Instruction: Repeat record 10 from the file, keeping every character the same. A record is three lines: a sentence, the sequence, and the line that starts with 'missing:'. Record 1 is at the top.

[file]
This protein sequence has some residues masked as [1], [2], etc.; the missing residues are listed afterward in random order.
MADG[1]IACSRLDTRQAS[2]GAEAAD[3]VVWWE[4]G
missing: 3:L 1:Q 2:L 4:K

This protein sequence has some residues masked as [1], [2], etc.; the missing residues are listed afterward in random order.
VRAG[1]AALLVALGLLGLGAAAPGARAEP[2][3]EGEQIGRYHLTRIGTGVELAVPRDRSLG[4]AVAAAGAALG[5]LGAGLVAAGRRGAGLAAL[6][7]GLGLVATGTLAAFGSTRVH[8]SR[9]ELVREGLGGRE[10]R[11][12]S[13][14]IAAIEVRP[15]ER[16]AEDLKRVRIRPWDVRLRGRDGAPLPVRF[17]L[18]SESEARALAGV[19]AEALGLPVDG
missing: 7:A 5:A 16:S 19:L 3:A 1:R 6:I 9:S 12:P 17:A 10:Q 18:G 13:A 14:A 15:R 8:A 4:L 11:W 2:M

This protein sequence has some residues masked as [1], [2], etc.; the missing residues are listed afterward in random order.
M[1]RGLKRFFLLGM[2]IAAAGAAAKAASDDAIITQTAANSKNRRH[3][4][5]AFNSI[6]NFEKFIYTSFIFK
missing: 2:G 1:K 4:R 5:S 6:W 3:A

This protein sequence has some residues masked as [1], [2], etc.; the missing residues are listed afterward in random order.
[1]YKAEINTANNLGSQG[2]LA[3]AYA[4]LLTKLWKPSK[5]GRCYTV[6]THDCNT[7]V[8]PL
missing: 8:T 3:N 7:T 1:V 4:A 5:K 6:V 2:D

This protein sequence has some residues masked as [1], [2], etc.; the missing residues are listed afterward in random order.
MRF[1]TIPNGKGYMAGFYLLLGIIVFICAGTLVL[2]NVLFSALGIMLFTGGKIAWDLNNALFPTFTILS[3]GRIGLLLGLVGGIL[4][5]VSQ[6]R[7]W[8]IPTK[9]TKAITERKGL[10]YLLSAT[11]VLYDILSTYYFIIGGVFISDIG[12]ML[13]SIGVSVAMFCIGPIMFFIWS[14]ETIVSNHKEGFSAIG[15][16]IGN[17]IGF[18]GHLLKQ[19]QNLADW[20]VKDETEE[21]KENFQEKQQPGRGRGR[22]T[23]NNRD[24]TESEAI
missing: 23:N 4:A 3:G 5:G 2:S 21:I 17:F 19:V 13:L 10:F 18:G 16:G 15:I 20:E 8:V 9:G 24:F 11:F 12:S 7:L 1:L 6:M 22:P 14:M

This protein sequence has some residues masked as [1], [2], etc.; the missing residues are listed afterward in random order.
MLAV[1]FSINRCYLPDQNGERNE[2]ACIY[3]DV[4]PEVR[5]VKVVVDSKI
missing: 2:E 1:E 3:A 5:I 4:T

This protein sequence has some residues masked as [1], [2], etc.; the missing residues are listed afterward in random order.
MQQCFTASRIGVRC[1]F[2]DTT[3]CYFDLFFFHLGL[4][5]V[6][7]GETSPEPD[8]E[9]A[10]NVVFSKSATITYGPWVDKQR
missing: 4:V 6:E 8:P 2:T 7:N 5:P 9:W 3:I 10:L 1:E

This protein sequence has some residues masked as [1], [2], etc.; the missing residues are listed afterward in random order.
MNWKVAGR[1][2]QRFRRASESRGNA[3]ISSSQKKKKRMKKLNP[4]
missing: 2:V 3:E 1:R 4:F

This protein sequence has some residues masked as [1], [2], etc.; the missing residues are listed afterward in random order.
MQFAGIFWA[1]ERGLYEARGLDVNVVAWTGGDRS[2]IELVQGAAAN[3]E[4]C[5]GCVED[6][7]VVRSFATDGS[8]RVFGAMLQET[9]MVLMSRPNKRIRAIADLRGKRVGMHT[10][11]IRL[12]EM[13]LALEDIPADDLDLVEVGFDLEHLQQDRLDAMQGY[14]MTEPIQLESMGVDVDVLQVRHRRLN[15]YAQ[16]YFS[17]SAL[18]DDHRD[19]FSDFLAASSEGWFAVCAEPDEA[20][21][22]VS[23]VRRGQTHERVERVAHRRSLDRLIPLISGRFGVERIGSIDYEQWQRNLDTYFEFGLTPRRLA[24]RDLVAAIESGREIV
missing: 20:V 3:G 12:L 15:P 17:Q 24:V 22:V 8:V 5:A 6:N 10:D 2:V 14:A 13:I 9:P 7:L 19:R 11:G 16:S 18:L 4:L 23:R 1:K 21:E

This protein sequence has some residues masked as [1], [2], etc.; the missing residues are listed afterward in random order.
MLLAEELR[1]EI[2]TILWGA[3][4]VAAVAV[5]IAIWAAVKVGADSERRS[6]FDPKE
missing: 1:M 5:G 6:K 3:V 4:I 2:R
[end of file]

This protein sequence has some residues masked as [1], [2], etc.; the missing residues are listed afterward in random order.
MLLAEELR[1]EI[2]TILWGA[3][4]VAAVAV[5]IAIWAAVKVGADSERRS[6]FDPKE
missing: 1:M 5:G 6:K 3:V 4:I 2:R